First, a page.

NEW YORK — MGM is asking the major broadcast and cable networks to start the bidding at $40 million on a package of five highly touted forthcoming theatrical movies.
In a highly unusual proposal, Jim Griffiths, MGM’s president of worldwide TV distribution, is giving the network that makes the best offer a lock on the exclusive network window to five pictures that are either in the middle of production or in pre-production for a later start.
The five are Ridley Scott’s “Hannibal” (Anthony Hopkins, Julianne Moore in the “Silence of the Lambs” sequel), John McTiernan’s “Rollerball” (Chris Klein, LL Cool J), Barry Levinson’s “Outlaws” (Bruce Willis, Billy Bob Thornton, Cate Blanchett), John Woo’s “Windtalkers” (Nicolas Cage) and Tom Shadyac’s “Dragonfly.”
Sources say NBC will almost certainly have the most interest in the package among the Big Four broadcast networks because it’s the only one that doesn’t have a major-studio sister company feeding it theatricals in a steady flow. ABC can rely on product from Touchstone and Walt Disney, CBS will now tap into Paramount’s titles as a result of the Viacom merger, and Fox is a sibling of 20th Century Fox. ABC also has an output deal that gives it access to all of the theatricals coming from DreamWorks.
The only recent precedent for the MGM offer is the output deal New Regency struck with CBS more than a year ago for the five movies Regency distributed in 1999: “Entrapment,” “Fight Club,” “Pushing Tin,” “A Midsummer Night’s Dream” and “Simply Irresistible.”
But Griffiths stresses that the MGM proposal is not an output arrangement because the studio is putting on the table only its biggest-budgeted movies, not its more modest titles.
Pay to play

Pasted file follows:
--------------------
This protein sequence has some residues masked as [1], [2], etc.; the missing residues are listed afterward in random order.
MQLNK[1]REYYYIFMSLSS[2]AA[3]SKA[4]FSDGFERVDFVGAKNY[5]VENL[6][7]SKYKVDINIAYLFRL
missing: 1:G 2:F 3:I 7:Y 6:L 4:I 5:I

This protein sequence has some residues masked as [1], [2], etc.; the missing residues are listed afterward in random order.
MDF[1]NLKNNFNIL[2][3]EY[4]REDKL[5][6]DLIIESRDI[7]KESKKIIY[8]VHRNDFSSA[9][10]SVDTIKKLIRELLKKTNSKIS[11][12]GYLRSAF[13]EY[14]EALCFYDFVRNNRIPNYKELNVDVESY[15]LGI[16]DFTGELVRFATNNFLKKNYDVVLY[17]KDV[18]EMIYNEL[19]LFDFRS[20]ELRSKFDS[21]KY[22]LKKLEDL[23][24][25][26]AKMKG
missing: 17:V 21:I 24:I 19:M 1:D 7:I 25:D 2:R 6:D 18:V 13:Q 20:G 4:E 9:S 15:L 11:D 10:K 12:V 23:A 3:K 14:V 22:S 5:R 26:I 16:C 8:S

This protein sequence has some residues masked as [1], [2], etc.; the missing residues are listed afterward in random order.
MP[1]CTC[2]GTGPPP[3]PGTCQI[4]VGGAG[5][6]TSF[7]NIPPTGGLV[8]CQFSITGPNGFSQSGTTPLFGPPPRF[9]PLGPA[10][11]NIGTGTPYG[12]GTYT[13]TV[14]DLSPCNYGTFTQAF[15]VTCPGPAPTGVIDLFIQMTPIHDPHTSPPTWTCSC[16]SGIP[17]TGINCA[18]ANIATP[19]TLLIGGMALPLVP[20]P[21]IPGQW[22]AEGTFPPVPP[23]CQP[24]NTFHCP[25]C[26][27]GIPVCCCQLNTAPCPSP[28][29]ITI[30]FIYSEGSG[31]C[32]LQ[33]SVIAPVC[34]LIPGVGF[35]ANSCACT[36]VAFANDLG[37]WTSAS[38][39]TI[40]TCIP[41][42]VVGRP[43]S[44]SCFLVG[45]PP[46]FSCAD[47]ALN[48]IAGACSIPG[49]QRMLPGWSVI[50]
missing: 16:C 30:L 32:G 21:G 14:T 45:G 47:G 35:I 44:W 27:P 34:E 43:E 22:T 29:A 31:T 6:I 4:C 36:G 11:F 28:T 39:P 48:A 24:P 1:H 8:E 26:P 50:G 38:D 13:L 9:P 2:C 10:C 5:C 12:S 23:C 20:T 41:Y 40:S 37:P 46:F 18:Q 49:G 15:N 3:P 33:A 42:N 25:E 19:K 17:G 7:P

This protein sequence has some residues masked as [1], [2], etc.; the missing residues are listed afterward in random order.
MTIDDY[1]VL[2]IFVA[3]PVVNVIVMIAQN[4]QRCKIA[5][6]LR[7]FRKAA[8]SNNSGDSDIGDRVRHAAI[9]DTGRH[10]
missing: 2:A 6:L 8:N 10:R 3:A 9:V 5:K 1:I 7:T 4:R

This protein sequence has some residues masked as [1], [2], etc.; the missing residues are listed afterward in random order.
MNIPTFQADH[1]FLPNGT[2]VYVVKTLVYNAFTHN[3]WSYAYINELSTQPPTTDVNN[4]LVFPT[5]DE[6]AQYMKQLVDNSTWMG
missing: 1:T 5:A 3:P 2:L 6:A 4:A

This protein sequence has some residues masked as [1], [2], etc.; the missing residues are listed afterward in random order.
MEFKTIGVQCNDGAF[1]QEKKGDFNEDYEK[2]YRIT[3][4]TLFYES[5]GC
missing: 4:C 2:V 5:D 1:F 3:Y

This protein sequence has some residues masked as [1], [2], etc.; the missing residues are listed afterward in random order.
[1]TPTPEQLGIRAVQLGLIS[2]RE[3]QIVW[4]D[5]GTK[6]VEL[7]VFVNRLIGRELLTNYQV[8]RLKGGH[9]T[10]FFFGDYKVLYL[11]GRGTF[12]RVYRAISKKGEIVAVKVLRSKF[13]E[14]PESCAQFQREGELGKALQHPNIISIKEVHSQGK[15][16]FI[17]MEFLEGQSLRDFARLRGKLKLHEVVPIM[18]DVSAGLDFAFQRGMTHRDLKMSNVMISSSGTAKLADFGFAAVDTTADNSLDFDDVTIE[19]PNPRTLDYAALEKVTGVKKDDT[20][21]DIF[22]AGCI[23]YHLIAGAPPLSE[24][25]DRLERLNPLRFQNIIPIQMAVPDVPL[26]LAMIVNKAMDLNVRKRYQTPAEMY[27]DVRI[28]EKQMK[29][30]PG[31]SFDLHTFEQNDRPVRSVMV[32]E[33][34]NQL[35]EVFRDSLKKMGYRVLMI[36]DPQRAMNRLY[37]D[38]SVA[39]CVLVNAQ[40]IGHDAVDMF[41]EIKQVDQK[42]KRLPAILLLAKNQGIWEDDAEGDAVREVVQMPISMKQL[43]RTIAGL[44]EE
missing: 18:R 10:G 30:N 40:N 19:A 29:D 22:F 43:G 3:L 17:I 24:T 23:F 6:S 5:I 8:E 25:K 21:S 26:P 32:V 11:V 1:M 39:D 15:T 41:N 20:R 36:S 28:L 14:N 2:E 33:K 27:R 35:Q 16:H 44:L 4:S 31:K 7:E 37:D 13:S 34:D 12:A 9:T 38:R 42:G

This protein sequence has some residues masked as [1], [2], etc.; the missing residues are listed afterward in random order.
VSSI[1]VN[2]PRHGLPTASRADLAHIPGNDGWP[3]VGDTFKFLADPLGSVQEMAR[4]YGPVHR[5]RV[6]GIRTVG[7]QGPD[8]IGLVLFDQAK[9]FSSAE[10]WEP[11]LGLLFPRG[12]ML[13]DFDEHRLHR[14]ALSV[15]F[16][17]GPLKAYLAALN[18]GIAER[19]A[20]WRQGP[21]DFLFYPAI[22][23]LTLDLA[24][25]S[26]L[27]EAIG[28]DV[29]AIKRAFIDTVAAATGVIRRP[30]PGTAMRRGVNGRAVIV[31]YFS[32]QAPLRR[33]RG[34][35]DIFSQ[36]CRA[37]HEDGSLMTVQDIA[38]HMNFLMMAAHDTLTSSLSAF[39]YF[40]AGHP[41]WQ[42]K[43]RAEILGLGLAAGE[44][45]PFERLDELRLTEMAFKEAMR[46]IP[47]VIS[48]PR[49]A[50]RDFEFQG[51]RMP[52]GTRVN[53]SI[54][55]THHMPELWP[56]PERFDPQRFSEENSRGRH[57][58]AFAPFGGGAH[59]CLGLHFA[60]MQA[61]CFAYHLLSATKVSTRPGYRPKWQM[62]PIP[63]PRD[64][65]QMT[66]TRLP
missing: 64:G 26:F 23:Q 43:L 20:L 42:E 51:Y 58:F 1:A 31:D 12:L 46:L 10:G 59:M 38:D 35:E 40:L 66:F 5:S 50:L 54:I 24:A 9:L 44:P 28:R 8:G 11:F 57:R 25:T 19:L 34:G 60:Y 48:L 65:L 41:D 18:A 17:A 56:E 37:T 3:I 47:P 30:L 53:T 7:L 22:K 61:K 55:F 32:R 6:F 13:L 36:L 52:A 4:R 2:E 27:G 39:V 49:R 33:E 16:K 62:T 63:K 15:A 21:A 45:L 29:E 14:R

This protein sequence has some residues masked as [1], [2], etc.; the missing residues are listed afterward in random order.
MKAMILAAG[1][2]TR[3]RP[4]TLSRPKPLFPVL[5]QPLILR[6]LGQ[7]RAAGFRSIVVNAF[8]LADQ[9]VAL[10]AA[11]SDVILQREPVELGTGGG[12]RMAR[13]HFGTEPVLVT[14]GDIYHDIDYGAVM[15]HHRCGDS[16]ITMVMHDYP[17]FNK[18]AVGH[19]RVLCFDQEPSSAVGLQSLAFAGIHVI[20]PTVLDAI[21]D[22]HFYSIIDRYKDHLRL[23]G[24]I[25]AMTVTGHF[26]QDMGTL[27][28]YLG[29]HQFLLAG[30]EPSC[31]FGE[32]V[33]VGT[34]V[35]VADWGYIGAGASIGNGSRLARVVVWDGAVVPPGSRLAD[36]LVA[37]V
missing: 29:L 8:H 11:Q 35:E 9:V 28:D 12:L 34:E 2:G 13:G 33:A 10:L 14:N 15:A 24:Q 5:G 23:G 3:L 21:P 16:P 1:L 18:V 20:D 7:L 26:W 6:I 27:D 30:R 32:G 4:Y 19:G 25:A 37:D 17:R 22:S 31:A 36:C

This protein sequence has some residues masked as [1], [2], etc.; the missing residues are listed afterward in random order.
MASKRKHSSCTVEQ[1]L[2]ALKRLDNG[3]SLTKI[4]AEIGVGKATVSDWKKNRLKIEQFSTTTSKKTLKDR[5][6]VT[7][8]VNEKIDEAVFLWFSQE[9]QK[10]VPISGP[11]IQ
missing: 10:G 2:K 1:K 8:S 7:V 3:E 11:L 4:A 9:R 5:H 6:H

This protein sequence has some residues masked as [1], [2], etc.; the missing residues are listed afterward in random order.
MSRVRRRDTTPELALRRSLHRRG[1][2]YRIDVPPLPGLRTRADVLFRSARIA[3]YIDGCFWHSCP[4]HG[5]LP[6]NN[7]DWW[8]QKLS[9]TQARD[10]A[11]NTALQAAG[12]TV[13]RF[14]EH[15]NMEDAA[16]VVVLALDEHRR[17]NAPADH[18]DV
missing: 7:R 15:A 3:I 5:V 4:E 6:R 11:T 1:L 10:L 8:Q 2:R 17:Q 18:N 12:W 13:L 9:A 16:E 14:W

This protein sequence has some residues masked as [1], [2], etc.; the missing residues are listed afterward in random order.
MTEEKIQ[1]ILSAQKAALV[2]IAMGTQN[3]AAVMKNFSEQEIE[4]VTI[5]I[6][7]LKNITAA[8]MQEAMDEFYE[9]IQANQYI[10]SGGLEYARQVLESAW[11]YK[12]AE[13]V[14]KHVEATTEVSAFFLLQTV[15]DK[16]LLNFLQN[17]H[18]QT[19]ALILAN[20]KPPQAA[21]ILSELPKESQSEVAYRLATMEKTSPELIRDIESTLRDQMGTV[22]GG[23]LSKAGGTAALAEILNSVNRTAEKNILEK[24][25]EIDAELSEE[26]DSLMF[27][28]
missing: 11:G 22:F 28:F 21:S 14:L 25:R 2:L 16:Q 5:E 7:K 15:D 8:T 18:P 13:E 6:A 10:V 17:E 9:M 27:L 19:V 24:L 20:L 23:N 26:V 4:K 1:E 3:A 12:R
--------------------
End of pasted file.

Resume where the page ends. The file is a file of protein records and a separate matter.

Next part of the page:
That’s why MGM is asking the network that makes the winning bid to ante up a nonrefundable guarantee of at least $40 million. In the unlikely event that all five pictures fail to reach a mass audience, the studio will at least pocket the $40 mil.
But $40 million has become almost the standard price for just one movie that breaks through and grosses upwards of $200 million in U.S. multiplexes. MGM’s pitch is that a couple of the five have blockbuster potential, so the network would not be taking much risk in ponying up the guarantee.
MGM will apply the $40 million to the domestic gross of the theatricals: The network wouldn’t have to start paying more money until an agreed-on boxoffice figure is reached.
For any money that comes in to the theaters beyond the contractual figure, the network would pay an average of 15% of domestic boxoffice in license fees.
In a separate deal, MGM has sold its romantic comedy “Return to Me,” with David Duchovney and Minnie Driver, to ABC in a four-year license term for about $4.5 million.
Griffiths says the “Return to Me” contract is unusual in that it gives ABC the flexibility to schedule runs of the movie on its sister networks the Disney Channel and Lifetime at various times throughout the four years.
This flexible arrangement could also apply to the five-picture package MGM is now trumpeting. For the right price, the winning network could get the right to sub-license the MGM titles to a cable network in a shared window within the term of the contract, which typically runs for four years.
For example, CBS could keep the pictures within the family by taking its two runs and then funneling the movies to its sister networks, UPN and TNN: the Nashville Network before the contract expires. Or Fox could carve out a window for its FX sibling, which has begun to buy a number of male-oriented theatricals, both exclusively and in shared windows.